Progressive Private School In Normal Adds Early Learning In Second Year | WGLT

Progressive Private School In Normal Adds Early Learning In Second Year

Aug 6, 2018

Parents and kids across Bloomington-Normal are about to snap back into their school routines as classes resume in Unit 5 and District 87 after summer break.

But for a private school in Normal, old habits have been expelled.

Bloom Community School, now in its second year, bills itself as a progressive, innovative elementary and middle school. Instead of teachers running a tight daily lesson plan, kids in blended-age classrooms are empowered to guide their own learning independently. That includes lots of project-based work, like when the fifth and sixth-graders spun their research into pollution and the environment into the building of an aquaponics unit.

“We really want kids to become risk-takers. We want them to take ownership over their learning,” said Laura Kalmes, a co-founder at Bloom who’s studied progressive education in her role as professor of education policy and philosophy at Illinois State University.

"We really want kids to become risk-takers. We want them to take ownership over their learning."

Bloom opened in 2017, now located on Beech Street at Normandy Village in Normal. It has around 30 students, from age 3 to 7th grade.

The first year was successful but also challenging, Kalmes said.

“There’s an idea that teachers ought to have a lot of control over children, that the classroom is predicated on control,” Kalmes said. “So we talked a lot about, is it really a problem for a child to get a snack when he or she is hungry so they can focus during the lesson? Do we need to monitor when they’re drinking water or using the bathroom?”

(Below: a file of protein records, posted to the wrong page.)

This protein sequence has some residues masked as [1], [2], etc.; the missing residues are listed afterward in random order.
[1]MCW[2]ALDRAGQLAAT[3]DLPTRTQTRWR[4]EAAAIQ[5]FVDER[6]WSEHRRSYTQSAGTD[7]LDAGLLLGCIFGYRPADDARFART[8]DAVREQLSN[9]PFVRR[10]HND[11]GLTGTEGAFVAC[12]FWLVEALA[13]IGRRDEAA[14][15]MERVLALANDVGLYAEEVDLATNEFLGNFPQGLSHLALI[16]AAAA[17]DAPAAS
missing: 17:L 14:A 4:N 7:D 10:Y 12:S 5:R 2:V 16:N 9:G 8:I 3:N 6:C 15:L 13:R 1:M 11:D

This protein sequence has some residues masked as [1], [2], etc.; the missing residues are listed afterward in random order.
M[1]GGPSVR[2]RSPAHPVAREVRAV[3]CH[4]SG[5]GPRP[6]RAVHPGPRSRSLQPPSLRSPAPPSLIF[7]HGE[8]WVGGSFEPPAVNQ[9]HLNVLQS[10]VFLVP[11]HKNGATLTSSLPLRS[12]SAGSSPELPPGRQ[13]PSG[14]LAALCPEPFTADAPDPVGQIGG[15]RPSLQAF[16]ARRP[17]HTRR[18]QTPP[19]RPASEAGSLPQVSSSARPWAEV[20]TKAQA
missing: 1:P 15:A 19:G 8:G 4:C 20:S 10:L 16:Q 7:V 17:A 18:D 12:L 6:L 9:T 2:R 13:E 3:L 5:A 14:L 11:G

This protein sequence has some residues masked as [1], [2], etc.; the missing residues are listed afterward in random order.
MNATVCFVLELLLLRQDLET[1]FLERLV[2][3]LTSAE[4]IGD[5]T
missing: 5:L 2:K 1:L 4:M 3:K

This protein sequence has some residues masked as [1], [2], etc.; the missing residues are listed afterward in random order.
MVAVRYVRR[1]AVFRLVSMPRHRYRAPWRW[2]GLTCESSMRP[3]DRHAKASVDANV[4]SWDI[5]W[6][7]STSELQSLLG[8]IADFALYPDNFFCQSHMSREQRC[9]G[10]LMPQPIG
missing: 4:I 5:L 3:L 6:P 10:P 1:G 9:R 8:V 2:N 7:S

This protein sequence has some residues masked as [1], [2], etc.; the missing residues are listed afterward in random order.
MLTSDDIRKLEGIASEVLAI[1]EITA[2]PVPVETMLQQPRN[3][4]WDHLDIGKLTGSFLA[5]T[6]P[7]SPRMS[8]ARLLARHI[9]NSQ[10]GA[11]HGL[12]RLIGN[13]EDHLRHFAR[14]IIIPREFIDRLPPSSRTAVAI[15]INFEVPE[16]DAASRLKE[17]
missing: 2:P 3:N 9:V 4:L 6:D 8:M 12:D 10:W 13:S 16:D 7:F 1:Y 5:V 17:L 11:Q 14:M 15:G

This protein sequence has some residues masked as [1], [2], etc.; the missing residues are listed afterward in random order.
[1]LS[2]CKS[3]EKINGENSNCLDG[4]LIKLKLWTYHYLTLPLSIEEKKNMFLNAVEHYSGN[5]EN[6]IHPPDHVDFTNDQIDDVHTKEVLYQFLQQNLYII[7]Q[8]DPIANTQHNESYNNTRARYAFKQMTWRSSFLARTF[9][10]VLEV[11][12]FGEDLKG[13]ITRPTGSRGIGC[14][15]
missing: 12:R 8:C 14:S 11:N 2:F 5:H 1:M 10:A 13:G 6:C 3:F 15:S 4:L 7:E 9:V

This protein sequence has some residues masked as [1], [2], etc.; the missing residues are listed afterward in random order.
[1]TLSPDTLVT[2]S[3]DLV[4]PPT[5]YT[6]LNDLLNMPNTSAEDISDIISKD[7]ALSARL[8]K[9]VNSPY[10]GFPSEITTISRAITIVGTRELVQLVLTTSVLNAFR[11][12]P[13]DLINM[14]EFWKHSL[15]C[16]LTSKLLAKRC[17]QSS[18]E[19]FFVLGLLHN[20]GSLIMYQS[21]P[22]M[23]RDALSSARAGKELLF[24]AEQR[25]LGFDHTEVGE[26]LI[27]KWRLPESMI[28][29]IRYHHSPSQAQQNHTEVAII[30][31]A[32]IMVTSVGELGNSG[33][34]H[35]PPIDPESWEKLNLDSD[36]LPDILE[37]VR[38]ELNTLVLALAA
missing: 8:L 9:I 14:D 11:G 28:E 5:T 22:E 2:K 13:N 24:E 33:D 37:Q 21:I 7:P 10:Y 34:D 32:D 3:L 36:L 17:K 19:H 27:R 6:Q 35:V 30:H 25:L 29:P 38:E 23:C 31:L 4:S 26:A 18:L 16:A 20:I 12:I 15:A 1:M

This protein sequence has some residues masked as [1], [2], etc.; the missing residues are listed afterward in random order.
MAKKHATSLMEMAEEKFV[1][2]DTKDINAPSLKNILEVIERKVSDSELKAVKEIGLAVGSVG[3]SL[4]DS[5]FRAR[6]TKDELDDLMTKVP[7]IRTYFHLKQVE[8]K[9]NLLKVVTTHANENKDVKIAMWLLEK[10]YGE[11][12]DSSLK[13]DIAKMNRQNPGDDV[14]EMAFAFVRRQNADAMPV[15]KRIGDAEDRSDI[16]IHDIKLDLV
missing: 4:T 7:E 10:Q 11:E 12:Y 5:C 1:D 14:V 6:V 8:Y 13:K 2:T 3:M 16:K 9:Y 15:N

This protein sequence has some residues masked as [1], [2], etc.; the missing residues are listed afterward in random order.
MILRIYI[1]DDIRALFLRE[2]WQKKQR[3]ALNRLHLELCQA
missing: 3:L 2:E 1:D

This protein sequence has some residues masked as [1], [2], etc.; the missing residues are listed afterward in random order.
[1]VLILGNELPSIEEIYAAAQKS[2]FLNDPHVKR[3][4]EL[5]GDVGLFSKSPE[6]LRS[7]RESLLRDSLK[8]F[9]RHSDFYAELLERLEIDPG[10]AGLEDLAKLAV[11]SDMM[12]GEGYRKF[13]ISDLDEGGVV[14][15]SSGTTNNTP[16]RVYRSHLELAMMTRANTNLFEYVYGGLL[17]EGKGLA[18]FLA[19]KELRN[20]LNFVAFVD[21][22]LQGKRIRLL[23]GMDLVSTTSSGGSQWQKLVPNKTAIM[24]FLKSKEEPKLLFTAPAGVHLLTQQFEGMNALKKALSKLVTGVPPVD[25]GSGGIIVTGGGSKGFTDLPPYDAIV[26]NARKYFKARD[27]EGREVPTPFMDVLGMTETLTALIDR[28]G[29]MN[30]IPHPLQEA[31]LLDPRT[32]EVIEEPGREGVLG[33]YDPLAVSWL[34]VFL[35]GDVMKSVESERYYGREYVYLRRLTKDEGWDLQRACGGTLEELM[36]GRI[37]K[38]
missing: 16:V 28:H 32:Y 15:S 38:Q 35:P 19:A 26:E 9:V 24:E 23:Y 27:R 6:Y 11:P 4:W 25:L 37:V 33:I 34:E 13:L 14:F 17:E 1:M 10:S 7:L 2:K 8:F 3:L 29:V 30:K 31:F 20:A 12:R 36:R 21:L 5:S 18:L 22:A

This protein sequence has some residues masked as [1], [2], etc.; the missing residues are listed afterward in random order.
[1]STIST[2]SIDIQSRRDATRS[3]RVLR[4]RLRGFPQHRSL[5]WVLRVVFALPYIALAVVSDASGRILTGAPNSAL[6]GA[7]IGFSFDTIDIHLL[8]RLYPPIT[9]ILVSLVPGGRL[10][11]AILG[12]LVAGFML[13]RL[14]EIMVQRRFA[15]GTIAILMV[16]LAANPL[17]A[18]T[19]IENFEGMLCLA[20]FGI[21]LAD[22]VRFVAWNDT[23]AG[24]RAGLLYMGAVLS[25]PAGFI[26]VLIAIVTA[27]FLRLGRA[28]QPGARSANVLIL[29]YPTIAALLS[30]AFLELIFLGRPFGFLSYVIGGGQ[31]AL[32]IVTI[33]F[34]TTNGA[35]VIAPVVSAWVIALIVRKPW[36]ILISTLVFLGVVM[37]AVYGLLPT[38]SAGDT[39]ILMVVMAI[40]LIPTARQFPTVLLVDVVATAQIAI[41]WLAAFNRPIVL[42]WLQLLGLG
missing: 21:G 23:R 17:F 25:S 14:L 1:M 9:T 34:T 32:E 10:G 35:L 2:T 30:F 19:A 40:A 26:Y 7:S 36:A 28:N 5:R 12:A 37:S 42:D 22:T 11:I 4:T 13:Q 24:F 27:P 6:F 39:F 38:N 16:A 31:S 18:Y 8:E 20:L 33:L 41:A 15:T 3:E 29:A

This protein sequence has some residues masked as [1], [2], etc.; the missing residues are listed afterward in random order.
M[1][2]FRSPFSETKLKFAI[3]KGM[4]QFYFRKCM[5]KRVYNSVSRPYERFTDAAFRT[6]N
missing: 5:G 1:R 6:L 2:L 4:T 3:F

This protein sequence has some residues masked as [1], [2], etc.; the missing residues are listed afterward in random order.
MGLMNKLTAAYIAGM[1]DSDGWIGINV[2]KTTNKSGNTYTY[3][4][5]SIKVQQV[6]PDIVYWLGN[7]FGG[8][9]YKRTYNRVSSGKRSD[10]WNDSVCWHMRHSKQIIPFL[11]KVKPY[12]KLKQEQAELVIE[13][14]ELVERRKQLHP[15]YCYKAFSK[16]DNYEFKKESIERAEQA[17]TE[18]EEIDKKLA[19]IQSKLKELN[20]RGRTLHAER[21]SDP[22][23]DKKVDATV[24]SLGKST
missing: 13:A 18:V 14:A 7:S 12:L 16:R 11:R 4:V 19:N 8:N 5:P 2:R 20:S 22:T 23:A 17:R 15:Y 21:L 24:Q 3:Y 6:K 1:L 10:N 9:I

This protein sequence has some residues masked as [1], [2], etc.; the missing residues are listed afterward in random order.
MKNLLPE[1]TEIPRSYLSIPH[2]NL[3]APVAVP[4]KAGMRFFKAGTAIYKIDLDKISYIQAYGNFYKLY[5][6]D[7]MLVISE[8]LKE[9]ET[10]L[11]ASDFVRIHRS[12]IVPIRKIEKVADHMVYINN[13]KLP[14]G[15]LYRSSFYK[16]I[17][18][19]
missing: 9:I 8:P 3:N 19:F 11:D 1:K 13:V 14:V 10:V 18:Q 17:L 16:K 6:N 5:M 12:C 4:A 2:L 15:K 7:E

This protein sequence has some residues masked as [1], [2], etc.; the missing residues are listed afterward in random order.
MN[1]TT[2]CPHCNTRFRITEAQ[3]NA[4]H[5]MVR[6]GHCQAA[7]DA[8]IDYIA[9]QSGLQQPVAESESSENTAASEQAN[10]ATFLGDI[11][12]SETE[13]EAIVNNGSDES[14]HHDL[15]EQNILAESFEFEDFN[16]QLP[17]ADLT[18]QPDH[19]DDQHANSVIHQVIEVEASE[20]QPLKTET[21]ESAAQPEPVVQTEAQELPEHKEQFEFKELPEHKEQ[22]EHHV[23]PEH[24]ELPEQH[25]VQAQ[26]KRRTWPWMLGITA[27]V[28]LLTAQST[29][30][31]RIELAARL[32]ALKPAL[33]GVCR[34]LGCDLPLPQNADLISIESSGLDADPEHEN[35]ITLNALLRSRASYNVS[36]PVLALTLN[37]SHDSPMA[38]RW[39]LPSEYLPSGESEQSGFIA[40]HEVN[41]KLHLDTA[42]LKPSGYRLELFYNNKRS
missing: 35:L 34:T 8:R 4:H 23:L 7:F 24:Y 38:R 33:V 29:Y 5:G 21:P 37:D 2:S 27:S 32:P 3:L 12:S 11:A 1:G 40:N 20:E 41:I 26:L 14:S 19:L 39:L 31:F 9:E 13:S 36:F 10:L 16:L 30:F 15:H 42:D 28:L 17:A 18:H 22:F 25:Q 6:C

Kalmes stresses that Bloom is a “standards-based and standards-aligned program.” Parents participate in three parent-teacher conferences and receive two detailed narrative reports about their child’s educational progress and development, according to Bloom.

Bloom’s staff knows their students will someday transition to a more traditional school environment, Kalmes said.

“Instead of approaching education as covering standards, which is what many schools do, we treat it as uncovering standards,” Kalmes said. “So it takes a level of mastery and a different relationship for the teacher to implement this with students and with learning opportunities. We try to create authentic learning experiences for kids based out of their own questions."

“And then through a process called backward mapping, we take a look at the standards, we see what they’ve already accomplished, in ways that were generated by their own curiosity and enthusiasm,” she said. “And then when there are gaps or we need to refine the learning, we then cultivate experiences that can help students go deeper in those areas.”

Bloom’s model makes it easy to document progress, said Jen Stubbs, teacher, and coordinator of Bloom’s new early learning program for ages 4-5, called Seedlings.

“If children are guiding their own learning, teachers are on the sidelines and able to go around and take a picture and do a small video and document what’s happening, so that when we’re doing this backward mapping, later on, we’re able to take that video or picture and say, ‘This child is speaking in a complete sentence using an adjective and an adverb,’” Stubbs said.

Bloom’s tuition is between $6,900 and $7,500 annually, with discounts for siblings. Around 40 percent of students receive a scholarship, Kalmes said, as Bloom strives to represent Bloomington-Normal’s demographic and economic diversity in its student body.

This year Bloom will add the early learning program, led by Stubbs. She previously founded a nature play company and moved to Bloomington-Normal from Chicago last year.

Seedings will emphasize early math and literacy skills, intertwined with a big focus on art, Stubbs said. Social and emotional development is another major focus, she said.

“We’ll be getting the children outside of the classroom as much as possible to interact with nature, and then bringing nature into the classroom when we can’t be outside,” she said.

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